Kyle Poland ’02 swims the English Channel to fight cancer
August 8, 2013 By Mariel Smith
who inspired his English Channel swim fundraiser.
Swimming the English Channel is an accomplishment of which to be exceedingly proud, and Kyle Poland ’02, who successfully made the crossing on August 1, certainly is. But his swim means more than simply being added to the list of elite athletes who make the 21-mile open water journey—it means saving lives by funding research on a rare form of cancer.
How does an elite endurance athlete decide to swim the English Channel for cancer? The answer is simple: her name is Diana Davis.
Now in her early 70's, Diana has battled cancer and leukemia for years, staving off five reoccurrences of the disease despite being deemed too old to receive treatment. Most recently, she has been diagnosed with myelodysplastic syndrome (MDS), a form of cancer that cancer survivors often develop as a result of extended chemotherapy treatments.
"She's muscled her way out of hospice twice, and takes blood transfusions and platelets daily," says Poland's wife, Stephanie, who has been with him for every step of the Channel swim. "She's the happiest, silliest, funniest person; you'd never know she was a terminal cancer patient by looking at her. She's very inspiring."
Kyle met Diana through a mutual friend, Karen Cosgrove, the founder of Miles That Matter, an organization that helps people raise money for various causes. He approached Cosgrove knowing he wanted his swim to be something bigger than himself. Cosgrove immediately suggested that his swim raise money for MDS, creating a legacy donation on behalf of Diana—an idea Kyle embraced wholeheartedly.
"Diana's been fighting cancer for over 10 years," explains Kyle. "As of today she's in hospice and not doing well. Swimming the English Channel isn't something most people would do. My feeling though, is that there are plenty of people, like Diana, who would give anything to be healthy enough to try."
We know that MDS is becoming more prevalent," Stephanie adds. "We want to find a way to make sure that other people who suffer from it can be treated."
Thus began the arduous two-year-long journey toward Dover, England, where Kyle would dive into mid-50-degree ocean water and swim for just over 11 hours to the shore of France.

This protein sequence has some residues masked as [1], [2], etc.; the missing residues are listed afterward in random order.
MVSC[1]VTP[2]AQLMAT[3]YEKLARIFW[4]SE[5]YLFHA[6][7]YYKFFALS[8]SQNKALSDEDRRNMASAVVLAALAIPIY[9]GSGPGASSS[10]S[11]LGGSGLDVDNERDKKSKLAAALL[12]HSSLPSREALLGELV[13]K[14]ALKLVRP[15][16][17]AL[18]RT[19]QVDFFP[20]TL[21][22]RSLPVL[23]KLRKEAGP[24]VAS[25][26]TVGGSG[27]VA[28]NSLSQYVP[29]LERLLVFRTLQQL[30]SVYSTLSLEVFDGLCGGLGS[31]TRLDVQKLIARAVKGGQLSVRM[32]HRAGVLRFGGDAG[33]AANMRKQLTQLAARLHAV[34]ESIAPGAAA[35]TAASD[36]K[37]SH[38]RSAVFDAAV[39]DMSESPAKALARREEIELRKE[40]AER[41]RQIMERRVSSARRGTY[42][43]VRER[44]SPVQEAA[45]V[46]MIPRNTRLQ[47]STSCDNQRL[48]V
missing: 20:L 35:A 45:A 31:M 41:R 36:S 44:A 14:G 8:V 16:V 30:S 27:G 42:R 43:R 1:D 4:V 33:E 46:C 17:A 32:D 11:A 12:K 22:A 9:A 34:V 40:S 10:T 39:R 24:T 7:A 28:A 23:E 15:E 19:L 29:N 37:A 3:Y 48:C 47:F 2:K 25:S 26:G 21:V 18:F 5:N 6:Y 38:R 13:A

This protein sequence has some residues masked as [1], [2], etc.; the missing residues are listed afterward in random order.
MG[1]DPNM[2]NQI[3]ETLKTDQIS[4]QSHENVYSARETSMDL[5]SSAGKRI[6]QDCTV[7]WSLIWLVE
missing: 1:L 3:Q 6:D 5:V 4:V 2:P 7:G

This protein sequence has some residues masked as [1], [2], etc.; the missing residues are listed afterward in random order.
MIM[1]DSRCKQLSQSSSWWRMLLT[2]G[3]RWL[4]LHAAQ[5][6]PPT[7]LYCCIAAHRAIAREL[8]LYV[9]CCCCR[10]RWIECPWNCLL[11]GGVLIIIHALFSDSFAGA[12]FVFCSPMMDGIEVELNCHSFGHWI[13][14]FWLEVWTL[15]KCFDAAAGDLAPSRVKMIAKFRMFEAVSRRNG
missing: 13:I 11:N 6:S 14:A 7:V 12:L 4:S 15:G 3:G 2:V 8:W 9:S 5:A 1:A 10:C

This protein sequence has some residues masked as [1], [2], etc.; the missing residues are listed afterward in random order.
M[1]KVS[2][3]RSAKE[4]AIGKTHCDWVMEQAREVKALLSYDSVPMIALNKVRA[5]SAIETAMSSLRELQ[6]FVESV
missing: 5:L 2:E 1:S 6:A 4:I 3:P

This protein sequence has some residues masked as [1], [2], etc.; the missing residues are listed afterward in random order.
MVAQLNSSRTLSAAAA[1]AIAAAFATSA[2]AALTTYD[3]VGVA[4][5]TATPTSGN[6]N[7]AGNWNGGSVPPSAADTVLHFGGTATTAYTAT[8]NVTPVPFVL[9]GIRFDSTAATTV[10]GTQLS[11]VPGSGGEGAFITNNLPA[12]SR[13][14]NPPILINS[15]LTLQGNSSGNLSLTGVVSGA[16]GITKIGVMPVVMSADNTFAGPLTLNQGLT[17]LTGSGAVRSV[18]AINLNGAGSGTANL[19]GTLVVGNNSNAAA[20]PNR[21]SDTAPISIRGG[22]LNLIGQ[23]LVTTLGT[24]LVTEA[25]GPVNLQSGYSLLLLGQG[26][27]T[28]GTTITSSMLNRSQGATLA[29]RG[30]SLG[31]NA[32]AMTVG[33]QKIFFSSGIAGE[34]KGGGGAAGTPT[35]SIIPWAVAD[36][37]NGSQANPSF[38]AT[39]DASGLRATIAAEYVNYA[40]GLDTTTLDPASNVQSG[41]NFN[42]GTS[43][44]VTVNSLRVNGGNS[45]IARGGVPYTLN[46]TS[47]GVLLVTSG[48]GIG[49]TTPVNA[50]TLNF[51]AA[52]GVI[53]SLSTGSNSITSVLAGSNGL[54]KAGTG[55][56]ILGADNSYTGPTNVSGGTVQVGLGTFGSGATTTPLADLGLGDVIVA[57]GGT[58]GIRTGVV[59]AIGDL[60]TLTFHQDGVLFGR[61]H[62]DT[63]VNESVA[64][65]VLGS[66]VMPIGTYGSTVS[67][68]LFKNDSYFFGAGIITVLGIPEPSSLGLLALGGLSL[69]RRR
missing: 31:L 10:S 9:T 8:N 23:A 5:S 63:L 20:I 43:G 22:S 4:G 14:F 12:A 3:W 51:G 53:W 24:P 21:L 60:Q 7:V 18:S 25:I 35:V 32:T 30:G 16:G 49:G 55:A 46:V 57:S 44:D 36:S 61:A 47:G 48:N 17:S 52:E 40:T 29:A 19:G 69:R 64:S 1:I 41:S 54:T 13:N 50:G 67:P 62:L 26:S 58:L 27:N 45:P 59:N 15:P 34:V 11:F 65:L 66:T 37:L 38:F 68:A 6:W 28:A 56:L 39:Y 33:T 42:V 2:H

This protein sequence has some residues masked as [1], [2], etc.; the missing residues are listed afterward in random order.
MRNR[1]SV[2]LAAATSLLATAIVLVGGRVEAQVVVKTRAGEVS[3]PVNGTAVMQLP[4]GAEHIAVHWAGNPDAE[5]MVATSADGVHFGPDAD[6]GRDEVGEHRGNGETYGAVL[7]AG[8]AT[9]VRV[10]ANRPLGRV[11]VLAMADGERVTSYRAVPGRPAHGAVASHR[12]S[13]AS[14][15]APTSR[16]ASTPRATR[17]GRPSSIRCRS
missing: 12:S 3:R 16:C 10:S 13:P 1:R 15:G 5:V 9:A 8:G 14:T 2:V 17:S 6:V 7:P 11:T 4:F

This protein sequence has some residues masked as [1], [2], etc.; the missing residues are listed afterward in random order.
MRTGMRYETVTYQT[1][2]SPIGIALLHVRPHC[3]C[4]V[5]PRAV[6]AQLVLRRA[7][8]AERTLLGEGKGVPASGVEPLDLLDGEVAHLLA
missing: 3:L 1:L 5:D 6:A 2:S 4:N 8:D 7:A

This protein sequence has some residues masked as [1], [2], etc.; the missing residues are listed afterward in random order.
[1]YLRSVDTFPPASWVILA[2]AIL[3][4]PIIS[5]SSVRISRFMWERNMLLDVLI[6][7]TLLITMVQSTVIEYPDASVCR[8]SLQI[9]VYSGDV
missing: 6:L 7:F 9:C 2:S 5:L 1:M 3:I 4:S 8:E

On the day of the swim, all of Poland's family gathered in Springboro, Ohio, for a live-tracking party.
"We brought a bunch of snacks and magazines because we thought we were going to be bored," says Stephanie. "But we didn't do anything but stare at a little triangle on our screens all day."
Because Kyle swam at 6:40 a.m. Dover time, his family was awake at 1:40 a.m. Eastern Daylight Time to follow the swim. They stayed up through the morning hours until he finished 11 hours later.
"The first 80 percent of the swim went relatively smoothly," Kyle says, despite sustaining six jellyfish stings, including one across the face. "The final 20 percent was truly the hardest effort I've ever had to give. The wind had picked up and it felt like I was getting bounced around inside a washing machine for an hour and a half.
"During the final leg through the washing machine, I give a lot of credit to my crew," he adds, "because there were a handful of times where it just seemed like I couldn't go any further and they really encouraged me to keep going."
Centre was never far from Poland's thoughts during the arduous swim, especially when he considered how Centre helped him get where he is today.
"I thought a lot about that question while I was swimming," he says. "And in some ways it's a chicken and egg sort of question. Is Centre responsible for fostering success in people, or are success-driven people attracted to Centre? And given those options, I would say Centre, with all of its history of successes, brings certain types of goal-oriented people who understand that to be successful you have to be open to the possibility of failing."
While failure was certainly a possibility for Kyle, success ruled the day when he stepped onto the French coast late that afternoon. Hearing the news of his successful finish was an intensely emotional moment for his family.
"The only thing I can compare it to is what it's like waiting for your first baby to come," Stephanie says. "You're exhausted, sleep-deprived, and then you feel more emotion than you've ever felt in your life. It was huge—like an A-bomb."
Kyle's mother Bettie Poland ’76 was thankful for the ability to track the swim live online.
"When you're looking at his progress based on a tiny, fraction-of-an-inch teal-colored triangle, it's a little disconcerting and at times, tedious. But that's all we could do," she says. "It's wonderful that we live in a time when we could do this. A few years ago, he would've been out there on his own and we wouldn't have known anything for hours and hours."
Ultimately, parents Bettie and Tom Poland ’75 feel an overwhelming sense of relief.
"There's joy and pride, and so much relief," says Tom. "The hardest part was watching the final leg of his swim. I kept thinking 'you're less than an inch away—come on!' I know that last mile to shore has some of the roughest water of the whole swim, but Diana Davis was the fuel that kept him going."
Thus far, Kyle's swim has raised almost $25,000. To find out about donating to Kyle's cause, click here.
Centre College, founded in 1819, offers its students a world of opportunities, highlighted by the nation's premier study abroad program and a faculty ranked #5 in the nation for "Best Undergraduate Teaching" at a liberal arts college by U.S. News & World Report. Centre graduates enjoy extraordinary success, with entrance to top graduate and professional schools, prestigious fellowships for further study abroad (Rhodes, Rotary, Fulbright), and rewarding jobs (on average, 97 percent are employed or in advanced study within 10 months of graduation).